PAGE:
A night of climbing with the Modo team
Kristi Fuoco, Marketing and Communications Specialist
What happens when you pile a bunch of Modo employees into a van and get them to climb a bunch of walls? Much laughter and fun and a few sore muscles to boot. As a new employee to Modo, I wanted to see if my colleagues would join me at my favourite indoor bouldering hotspot, the Hive Climbing Gym in East Vancouver and much to my delight, a few brave souls were keen to try it out.
For anyone who’s not familiar with the climbing world, the Hive is actually a bouldering gym. Instead of being harnessed in, climbing very high walls (or rocks), bouldering gyms have short routes called “problems” and normally don’t go much above 18 feet. Climbers don’t need any equipment other than climbing shoes and chalk. The great thing about bouldering is that you can just show up and climb—no harness or buddy needed to lower you down when you’re done. It’s also an incredibly social sport—when climbers are waiting their turns or recovering from a climb they’ll hang out on the mats, nerding out on climbing speak and generally having a very chill time. I like to say that climbing is a sport for “B” personality types. It’s intensely challenging, but also attracts the relaxed athlete who is just as content to sit on a mountain ledge and enjoy the view as they are to actually climb.
The principles of climbing also encourage a kind of lazy efficiency. I always tell new climbers, “you’re looking for the easiest way up any wall using the least amount of energy possible.” Having said that, this sport is not for the feint of heart or the weak of muscle. It does require incredible arm, back and finger strength, flexibility, great technique and perhaps most importantly, the ability to still your mind and focus only on the problem in front of you. Just like hiking, running and yoga can still your mind in different ways, climbing forces all other thoughts out of your brain. It’s also a great way to learn to celebrate small accomplishments. I have seen climbers work on one problem for an entire session only to get two feet higher. Climbers are known to work on outdoor routes and bouldering problems for years on end. It’s a sport that encourages patience, humility and sheer grit. It’s also ridiculously fun.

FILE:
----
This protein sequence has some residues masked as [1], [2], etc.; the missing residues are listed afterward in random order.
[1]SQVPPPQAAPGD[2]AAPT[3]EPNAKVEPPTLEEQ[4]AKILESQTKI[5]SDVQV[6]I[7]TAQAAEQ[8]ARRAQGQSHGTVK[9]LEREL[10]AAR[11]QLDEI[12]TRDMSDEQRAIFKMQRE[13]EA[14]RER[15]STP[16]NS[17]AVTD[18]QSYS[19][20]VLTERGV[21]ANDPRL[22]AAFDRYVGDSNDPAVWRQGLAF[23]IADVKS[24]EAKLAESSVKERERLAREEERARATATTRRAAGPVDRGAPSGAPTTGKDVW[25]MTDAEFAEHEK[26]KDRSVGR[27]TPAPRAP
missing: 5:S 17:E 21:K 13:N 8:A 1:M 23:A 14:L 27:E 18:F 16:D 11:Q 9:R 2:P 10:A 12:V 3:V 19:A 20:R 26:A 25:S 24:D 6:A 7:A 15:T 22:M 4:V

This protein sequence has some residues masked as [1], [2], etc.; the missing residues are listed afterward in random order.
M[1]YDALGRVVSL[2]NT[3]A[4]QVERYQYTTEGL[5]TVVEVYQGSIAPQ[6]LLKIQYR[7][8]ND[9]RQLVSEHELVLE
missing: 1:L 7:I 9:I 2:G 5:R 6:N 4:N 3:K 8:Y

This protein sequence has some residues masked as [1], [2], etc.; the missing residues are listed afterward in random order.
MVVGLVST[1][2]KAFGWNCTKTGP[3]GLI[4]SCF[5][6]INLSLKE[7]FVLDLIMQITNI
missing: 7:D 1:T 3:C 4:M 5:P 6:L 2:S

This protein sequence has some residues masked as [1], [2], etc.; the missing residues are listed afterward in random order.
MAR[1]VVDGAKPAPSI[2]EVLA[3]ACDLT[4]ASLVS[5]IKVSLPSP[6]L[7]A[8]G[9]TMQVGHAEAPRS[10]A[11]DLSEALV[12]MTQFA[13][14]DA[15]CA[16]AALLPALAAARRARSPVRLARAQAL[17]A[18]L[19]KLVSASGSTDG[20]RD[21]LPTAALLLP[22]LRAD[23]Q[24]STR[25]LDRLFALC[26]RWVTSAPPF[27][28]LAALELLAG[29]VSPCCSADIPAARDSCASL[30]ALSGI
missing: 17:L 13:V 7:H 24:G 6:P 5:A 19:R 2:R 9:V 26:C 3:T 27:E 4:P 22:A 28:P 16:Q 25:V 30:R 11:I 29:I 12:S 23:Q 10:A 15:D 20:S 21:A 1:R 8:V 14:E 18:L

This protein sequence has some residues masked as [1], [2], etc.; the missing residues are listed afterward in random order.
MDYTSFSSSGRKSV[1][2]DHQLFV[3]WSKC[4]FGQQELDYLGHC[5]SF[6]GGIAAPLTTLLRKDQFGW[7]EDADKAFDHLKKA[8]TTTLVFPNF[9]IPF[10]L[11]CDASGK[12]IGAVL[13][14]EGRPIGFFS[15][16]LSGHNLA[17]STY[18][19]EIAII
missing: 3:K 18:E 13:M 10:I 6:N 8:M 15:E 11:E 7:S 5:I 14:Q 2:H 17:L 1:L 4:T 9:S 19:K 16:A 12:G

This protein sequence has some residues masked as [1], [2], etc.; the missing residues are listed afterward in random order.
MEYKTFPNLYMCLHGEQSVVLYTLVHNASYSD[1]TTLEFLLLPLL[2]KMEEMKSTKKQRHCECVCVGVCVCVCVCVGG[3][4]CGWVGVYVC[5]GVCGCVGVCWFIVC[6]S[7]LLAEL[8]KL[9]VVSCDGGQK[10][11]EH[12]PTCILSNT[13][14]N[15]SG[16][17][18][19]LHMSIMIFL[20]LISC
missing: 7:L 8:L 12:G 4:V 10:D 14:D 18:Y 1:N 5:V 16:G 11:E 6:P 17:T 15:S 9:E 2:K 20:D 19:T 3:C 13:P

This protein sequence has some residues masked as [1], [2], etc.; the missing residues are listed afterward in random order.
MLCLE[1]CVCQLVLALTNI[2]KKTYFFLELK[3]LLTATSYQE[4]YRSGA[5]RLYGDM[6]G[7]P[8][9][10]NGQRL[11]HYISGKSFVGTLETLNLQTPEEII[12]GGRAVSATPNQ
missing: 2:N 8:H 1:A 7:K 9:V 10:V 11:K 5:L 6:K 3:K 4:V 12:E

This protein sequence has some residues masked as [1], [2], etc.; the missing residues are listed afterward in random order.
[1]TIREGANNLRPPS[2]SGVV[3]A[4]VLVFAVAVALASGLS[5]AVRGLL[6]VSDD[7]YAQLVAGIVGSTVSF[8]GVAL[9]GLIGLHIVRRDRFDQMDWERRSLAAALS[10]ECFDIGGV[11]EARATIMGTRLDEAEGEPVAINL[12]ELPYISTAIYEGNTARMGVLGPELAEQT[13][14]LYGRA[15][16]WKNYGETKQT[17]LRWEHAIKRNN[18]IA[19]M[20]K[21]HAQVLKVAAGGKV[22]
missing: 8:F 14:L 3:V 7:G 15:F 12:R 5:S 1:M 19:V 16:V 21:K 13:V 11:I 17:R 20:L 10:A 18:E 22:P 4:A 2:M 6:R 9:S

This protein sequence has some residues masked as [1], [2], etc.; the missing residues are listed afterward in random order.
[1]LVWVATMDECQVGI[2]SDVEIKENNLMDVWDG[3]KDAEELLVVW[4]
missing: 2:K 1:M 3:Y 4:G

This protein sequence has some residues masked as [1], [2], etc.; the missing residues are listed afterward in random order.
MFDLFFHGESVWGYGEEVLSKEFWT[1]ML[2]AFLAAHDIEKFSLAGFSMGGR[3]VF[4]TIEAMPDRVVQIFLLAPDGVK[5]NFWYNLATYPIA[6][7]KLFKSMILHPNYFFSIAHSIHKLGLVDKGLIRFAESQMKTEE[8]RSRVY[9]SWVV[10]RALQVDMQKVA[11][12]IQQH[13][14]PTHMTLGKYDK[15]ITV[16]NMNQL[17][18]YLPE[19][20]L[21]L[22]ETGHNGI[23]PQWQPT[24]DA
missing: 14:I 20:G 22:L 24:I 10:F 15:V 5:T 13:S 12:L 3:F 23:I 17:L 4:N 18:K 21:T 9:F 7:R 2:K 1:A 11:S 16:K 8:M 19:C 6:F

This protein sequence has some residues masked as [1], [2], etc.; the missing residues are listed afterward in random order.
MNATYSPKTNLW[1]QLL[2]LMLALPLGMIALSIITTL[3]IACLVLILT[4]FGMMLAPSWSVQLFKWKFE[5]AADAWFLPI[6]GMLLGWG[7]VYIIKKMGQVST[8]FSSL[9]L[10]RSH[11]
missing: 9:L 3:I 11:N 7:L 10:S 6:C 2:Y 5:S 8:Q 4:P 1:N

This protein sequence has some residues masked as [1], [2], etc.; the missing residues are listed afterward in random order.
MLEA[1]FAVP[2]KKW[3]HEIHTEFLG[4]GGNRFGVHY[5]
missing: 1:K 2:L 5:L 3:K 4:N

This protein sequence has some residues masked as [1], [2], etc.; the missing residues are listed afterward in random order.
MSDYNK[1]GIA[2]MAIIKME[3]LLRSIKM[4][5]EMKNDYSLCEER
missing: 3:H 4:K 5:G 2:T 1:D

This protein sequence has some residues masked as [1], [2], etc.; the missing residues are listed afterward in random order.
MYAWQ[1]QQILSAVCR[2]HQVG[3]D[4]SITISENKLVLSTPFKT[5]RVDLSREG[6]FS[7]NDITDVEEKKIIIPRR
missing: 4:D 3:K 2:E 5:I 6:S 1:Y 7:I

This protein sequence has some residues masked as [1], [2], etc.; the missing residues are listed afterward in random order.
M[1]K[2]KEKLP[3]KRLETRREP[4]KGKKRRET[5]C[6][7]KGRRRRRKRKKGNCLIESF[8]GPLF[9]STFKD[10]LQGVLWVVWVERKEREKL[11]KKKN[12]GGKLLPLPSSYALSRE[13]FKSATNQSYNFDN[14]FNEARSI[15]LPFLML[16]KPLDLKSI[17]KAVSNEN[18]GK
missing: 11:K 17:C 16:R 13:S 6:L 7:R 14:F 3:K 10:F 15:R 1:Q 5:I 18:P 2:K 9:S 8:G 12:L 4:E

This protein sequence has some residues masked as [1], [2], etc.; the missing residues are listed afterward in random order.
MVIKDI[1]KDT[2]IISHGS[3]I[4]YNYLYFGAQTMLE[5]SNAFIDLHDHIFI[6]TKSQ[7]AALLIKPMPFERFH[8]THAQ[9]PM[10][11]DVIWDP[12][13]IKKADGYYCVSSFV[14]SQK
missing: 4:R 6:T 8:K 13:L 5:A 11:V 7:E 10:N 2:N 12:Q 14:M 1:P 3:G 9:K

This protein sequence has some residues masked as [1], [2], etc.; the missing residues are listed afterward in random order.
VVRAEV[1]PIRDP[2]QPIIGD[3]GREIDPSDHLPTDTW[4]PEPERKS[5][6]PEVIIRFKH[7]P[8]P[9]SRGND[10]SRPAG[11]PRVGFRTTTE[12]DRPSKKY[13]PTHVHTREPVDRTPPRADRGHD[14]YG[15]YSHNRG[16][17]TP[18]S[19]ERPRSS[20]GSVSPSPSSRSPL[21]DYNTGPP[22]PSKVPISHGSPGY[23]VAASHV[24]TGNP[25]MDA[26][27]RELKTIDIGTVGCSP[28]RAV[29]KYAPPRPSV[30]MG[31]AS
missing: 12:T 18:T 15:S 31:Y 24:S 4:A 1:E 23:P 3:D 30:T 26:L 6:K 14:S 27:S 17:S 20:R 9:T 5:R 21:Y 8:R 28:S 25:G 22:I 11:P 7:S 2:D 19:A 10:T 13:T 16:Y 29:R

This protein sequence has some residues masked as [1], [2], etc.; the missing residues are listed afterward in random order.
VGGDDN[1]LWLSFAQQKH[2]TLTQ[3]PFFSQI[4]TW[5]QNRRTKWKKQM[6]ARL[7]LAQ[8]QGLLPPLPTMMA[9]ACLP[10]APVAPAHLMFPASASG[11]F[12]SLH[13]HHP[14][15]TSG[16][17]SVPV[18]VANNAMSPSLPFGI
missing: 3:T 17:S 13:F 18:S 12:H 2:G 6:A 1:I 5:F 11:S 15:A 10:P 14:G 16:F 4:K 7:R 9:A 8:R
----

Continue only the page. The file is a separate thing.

I was hoping that my colleagues would fall in love with bouldering just like I did, and I’m happy to say, they not only fell in love with it, but rocked it. I brought my fiancé, Zeke, along to give the Modo team a hand. Zeke has over 25 years of climbing experience under his belt and was able to give some handy tips (no pun intended) to the budding climbers, as well as show them some moves.
How To Get There
For anyone interested in trying bouldering the Hive has two locations: one in East Vancouver on Industrial Avenue and a larger and newer gym on the North Shore off the Dollarton Highway. Weekday evenings are very busy at the Hive Vancouver so grab a Modo and check out the Hive North Shore or go to the Vancouver location during the off-peak hours. The Hive North Shore also has a great yoga studio and some fantastic training areas. Many of the climbing competitions are also held here if you just want to check out some of the elite bouldering athletes.
We had a fantastic time at the Hive and plan to come back regularly as a team. I’m also looking forward to next spring and summer when I plan to take my new climbing buddies up to Squamish for some outdoor bouldering. Modo is perfect for trips just like this. I started taking my local Modo (#660 – Picasso) up to Squamish long before I started working here. Since climbing is so social and when you’re bouldering outside you need someone to spot you, it encourages people to carpool and travel in groups. You could book a Modo van, invite your climbing buddies along and split the costs. Either that or use Pop Rideshare and invite some friendly riders on your Modo trip to share the cost while doing the environment a solid at the same time.